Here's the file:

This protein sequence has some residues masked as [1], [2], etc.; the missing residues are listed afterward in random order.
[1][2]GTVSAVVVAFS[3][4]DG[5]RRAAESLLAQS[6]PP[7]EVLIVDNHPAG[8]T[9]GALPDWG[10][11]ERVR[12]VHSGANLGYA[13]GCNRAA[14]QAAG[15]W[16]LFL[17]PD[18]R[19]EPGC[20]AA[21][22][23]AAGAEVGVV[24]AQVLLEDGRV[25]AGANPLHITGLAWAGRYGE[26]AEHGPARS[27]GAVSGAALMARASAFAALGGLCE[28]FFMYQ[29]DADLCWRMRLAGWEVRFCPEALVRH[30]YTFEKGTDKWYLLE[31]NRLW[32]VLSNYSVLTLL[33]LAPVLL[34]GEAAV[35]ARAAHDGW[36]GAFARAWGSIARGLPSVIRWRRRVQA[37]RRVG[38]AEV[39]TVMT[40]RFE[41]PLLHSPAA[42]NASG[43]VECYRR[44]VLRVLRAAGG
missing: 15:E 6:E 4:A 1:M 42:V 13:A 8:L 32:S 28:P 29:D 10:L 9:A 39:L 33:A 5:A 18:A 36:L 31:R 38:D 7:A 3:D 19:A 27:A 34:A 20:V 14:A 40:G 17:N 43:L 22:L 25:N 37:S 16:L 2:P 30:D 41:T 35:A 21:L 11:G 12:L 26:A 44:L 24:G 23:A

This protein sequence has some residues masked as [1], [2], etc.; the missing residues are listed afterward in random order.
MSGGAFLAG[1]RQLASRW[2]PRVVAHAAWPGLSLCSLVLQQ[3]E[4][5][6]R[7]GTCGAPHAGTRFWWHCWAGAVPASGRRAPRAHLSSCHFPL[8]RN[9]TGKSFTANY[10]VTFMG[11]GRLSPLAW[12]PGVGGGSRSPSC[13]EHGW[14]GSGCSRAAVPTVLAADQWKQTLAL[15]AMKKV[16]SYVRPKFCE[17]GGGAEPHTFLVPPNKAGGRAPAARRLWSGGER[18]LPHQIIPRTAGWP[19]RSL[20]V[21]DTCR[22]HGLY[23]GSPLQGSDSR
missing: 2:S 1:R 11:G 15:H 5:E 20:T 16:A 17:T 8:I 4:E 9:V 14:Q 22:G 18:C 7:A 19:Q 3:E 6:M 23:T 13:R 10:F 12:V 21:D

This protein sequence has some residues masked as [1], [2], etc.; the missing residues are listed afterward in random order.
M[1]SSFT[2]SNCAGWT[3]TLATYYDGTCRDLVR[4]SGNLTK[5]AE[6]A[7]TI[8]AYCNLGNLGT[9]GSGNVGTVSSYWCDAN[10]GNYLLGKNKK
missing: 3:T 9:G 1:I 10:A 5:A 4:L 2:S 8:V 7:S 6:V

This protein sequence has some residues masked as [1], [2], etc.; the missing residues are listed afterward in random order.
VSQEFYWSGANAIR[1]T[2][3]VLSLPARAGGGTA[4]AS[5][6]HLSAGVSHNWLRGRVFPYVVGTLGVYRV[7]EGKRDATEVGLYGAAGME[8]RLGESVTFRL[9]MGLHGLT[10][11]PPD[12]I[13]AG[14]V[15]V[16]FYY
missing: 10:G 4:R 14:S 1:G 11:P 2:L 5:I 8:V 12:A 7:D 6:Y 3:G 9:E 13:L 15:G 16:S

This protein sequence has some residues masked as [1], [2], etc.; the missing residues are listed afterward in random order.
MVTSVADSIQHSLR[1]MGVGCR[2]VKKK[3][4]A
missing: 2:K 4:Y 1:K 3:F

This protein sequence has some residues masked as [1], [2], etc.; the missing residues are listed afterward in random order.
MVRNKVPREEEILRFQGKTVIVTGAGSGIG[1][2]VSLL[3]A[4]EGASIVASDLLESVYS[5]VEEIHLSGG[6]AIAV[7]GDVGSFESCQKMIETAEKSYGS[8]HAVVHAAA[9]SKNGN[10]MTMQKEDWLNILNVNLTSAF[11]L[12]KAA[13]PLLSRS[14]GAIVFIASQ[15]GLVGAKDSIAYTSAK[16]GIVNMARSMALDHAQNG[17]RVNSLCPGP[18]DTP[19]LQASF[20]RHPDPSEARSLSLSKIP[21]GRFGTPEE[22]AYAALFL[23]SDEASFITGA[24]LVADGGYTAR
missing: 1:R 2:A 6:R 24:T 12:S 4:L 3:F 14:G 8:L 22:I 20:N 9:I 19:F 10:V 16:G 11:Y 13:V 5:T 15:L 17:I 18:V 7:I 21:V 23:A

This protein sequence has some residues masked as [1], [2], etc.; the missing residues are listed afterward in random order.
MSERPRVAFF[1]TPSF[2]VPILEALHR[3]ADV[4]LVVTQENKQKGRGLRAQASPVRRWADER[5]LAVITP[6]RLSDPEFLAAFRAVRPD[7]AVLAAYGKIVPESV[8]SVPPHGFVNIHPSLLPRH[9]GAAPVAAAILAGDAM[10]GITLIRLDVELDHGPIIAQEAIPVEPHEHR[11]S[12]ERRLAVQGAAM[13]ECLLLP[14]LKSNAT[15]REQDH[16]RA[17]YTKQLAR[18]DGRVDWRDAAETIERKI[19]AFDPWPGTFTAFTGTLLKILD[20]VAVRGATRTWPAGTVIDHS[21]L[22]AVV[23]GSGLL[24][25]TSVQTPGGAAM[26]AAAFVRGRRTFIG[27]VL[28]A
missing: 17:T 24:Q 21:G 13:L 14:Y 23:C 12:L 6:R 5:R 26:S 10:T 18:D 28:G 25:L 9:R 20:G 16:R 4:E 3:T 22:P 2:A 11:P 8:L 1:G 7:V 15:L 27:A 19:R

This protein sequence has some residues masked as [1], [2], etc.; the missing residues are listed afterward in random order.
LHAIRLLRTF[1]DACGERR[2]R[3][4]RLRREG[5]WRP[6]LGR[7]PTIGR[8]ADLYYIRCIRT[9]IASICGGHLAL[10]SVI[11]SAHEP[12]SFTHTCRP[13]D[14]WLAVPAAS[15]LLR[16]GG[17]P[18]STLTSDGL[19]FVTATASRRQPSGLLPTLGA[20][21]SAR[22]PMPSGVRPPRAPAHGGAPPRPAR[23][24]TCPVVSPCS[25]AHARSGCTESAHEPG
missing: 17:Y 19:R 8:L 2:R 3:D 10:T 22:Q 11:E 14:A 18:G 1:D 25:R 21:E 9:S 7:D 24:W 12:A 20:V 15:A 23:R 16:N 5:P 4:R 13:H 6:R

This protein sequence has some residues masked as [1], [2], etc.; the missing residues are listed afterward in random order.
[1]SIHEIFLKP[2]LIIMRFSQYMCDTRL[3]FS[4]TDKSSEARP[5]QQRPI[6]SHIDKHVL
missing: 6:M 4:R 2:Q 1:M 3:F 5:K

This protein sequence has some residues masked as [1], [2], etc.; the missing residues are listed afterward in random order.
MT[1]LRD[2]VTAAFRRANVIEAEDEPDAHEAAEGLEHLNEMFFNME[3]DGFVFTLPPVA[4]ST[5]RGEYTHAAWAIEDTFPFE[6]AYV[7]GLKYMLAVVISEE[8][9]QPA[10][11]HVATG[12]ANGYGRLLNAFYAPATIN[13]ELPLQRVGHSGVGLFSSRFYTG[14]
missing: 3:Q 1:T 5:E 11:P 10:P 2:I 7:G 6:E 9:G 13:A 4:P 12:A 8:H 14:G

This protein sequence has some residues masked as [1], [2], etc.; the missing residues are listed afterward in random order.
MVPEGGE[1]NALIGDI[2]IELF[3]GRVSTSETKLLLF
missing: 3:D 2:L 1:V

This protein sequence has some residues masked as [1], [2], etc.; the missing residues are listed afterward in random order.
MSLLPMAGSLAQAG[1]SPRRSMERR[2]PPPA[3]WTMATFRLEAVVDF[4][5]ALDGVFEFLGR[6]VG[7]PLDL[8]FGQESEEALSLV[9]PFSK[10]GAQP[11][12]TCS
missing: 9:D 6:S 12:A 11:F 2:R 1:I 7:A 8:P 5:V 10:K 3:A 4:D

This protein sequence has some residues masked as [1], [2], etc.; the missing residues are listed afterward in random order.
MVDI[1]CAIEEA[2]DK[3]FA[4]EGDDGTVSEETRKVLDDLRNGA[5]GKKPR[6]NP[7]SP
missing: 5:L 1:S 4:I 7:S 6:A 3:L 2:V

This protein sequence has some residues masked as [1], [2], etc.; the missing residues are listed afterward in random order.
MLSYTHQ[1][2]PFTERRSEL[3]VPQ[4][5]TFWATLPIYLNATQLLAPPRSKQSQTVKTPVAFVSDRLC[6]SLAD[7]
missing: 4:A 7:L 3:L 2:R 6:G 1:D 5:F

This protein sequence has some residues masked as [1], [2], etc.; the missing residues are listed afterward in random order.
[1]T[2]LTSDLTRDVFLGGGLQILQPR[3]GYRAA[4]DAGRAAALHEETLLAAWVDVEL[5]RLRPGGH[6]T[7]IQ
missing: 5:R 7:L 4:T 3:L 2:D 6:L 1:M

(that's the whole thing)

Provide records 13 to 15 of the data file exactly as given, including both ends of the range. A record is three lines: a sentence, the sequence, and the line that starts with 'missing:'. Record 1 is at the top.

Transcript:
This protein sequence has some residues masked as [1], [2], etc.; the missing residues are listed afterward in random order.
MVDI[1]CAIEEA[2]DK[3]FA[4]EGDDGTVSEETRKVLDDLRNGA[5]GKKPR[6]NP[7]SP
missing: 5:L 1:S 4:I 7:S 6:A 3:L 2:V

This protein sequence has some residues masked as [1], [2], etc.; the missing residues are listed afterward in random order.
MLSYTHQ[1][2]PFTERRSEL[3]VPQ[4][5]TFWATLPIYLNATQLLAPPRSKQSQTVKTPVAFVSDRLC[6]SLAD[7]
missing: 4:A 7:L 3:L 2:R 6:G 1:D 5:F

This protein sequence has some residues masked as [1], [2], etc.; the missing residues are listed afterward in random order.
[1]T[2]LTSDLTRDVFLGGGLQILQPR[3]GYRAA[4]DAGRAAALHEETLLAAWVDVEL[5]RLRPGGH[6]T[7]IQ
missing: 5:R 7:L 4:T 3:L 2:D 6:L 1:M